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October 20, 2011


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I share some of your concerns about this demand, but it's important to make clear that the demands group has always been explicit that they see this as merely the first in a series of demands, and that this demand does incorporate a wide-range of separate smaller demands the group came up with. It is also considerably more radical than anything the Obama administration would willingly touch (but the fact that a militant grass roots movement might be able to force the state to adopt it seems to me to be a strength, not a weakness). Your suggestion about the "living wage" demand is a powerful alternative, but I'm not sure that it would sound as compelling to the unemployed guys standing in front of my apartment building, and these are also the people most severely impacted by NYC's cutbacks in public services. But I've come to see the real strength of this demand as the hostility it's provoked from many of the central actors in OWS. I was at the demands meeting last Tuesday evening, and I watched a group of college-educated, young, (predominately) white men shut down the demands meeting (by filibustering it). These guys red-baited the demand supporters and openly mocked the idea of government programs distributing aid to poor people (as "Obama socialist crap"). There is zero chance that this demand will pass through the OWS general assembly (90% consent is required and few people who are not sleeping in the park have the time to participate in that vote), and that simple fact is evidence of how profoundly anti-democratic and elitist the occupation itself is. Having left-wing organizations working under the OWS umbrella strikes me at this point as really problematic. While I think it's important for these groups to maintain solidarity with OWS, and for the OWS general assembly to represent the beliefs of the people actually living in the park (in this respect the open-source group's competing proposal strikes me as pretty good), we should not allow the OWS general assembly to set the agenda for the broader left movement.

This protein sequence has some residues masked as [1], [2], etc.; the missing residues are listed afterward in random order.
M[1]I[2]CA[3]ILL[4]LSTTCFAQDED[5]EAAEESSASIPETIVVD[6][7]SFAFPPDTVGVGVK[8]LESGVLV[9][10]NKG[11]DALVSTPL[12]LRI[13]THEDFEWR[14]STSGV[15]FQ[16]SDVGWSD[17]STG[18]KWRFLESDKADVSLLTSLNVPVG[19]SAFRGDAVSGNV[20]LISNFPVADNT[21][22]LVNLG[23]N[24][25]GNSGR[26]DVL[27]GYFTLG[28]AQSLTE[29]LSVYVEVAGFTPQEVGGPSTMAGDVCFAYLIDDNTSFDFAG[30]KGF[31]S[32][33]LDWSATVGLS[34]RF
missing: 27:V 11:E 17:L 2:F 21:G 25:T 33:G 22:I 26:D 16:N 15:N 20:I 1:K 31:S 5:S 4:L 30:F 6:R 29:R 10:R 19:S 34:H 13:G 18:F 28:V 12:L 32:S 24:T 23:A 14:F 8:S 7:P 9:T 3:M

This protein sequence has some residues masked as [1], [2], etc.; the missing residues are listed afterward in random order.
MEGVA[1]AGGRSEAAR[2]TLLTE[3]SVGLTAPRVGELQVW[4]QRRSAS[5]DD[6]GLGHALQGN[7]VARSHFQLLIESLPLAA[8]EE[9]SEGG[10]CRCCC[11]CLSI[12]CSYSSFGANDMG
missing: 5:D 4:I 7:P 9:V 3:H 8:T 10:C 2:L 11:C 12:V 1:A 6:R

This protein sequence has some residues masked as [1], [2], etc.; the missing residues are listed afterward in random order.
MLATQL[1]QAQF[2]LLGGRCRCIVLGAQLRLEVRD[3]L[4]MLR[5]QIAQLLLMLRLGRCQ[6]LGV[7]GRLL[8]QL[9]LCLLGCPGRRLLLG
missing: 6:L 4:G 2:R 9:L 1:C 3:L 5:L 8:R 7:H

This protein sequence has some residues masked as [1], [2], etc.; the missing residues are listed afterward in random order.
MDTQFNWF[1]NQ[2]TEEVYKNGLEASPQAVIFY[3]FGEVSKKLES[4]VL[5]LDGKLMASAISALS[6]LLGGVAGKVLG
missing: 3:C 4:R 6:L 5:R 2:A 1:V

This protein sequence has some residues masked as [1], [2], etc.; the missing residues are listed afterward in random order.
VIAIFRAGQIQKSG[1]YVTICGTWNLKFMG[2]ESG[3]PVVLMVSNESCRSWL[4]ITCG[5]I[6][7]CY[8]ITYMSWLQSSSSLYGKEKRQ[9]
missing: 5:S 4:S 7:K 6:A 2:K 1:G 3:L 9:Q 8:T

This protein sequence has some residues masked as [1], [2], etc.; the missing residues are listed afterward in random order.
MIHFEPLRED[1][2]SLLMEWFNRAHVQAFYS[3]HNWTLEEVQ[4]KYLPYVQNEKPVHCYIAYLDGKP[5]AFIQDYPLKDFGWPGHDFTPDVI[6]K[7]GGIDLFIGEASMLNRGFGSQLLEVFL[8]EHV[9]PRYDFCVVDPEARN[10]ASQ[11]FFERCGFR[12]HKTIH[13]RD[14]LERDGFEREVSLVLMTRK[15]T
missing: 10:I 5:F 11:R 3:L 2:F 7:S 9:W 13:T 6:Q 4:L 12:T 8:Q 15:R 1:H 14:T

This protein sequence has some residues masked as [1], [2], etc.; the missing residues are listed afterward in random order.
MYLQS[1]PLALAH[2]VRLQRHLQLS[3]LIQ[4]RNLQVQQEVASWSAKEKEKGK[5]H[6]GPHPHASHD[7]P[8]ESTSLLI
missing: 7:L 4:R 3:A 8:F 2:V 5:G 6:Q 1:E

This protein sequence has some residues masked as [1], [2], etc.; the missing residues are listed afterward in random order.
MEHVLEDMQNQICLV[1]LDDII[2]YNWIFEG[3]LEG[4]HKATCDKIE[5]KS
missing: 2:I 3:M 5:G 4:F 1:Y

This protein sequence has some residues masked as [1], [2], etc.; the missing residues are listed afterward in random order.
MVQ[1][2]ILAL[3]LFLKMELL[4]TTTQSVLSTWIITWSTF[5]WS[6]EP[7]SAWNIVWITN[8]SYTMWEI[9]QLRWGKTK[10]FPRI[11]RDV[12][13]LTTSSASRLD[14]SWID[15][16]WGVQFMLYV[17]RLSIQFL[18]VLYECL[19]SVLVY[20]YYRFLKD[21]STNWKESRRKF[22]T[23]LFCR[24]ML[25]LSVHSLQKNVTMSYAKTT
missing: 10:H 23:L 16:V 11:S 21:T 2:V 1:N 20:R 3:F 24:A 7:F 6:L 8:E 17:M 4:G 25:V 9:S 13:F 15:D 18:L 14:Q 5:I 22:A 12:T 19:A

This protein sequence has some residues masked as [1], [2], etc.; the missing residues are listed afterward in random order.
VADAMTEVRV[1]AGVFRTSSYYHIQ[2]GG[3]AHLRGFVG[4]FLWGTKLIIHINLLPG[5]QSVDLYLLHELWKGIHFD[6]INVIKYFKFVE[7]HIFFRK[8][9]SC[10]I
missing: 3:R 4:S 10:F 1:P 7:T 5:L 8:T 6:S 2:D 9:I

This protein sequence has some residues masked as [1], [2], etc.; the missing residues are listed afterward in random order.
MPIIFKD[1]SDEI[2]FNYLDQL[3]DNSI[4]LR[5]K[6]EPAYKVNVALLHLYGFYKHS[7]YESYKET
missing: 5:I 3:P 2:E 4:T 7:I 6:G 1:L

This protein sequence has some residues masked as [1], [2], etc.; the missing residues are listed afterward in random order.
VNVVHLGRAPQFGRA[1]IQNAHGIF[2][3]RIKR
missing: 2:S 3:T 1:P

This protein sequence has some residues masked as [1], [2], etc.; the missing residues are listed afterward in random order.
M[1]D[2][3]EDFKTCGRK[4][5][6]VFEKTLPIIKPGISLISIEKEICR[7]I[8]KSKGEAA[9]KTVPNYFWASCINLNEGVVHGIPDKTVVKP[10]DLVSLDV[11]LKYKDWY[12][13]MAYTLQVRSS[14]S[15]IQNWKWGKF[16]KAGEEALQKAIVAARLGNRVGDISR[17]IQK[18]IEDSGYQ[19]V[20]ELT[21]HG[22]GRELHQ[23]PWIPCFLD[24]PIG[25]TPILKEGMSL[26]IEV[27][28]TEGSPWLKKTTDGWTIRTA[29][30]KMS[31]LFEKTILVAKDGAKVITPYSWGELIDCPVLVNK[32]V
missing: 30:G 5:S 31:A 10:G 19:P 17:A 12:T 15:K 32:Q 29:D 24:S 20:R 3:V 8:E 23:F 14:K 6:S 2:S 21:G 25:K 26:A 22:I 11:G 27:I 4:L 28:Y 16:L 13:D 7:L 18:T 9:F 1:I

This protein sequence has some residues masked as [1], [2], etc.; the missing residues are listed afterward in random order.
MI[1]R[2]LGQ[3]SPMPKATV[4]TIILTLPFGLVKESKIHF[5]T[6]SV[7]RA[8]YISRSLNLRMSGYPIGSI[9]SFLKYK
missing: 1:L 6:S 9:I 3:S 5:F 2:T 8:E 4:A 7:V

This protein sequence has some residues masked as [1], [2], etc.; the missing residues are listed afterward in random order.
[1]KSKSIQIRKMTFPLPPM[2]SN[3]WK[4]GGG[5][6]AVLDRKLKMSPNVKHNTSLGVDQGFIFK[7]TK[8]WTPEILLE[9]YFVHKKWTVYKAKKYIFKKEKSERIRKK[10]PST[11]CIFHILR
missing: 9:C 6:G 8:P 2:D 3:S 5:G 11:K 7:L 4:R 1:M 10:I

I want to affirm your idea of a productive commons and a basic income guarantee (BIG). I would only want to suggest that we dis-abuse ourselves of the "not for work" frame the plagues some discussions of BIG, which takes for granted certain ideas about the usefulness and worth of work not operating on a basis of exchange. Your idea of a productive commons already anticipates it, but BIG supports people doing work, but not necessarily making (exchange) values. The really radical potential of BIG is that it helps us realize work beyond any conditional exchange relations, something which I think haunts even much historical socialism. Despite what Graeber says about Marx being taken in by "the myth of barter", he was also beating back the productivity-fetishists in Critique of the Gotha Programme.

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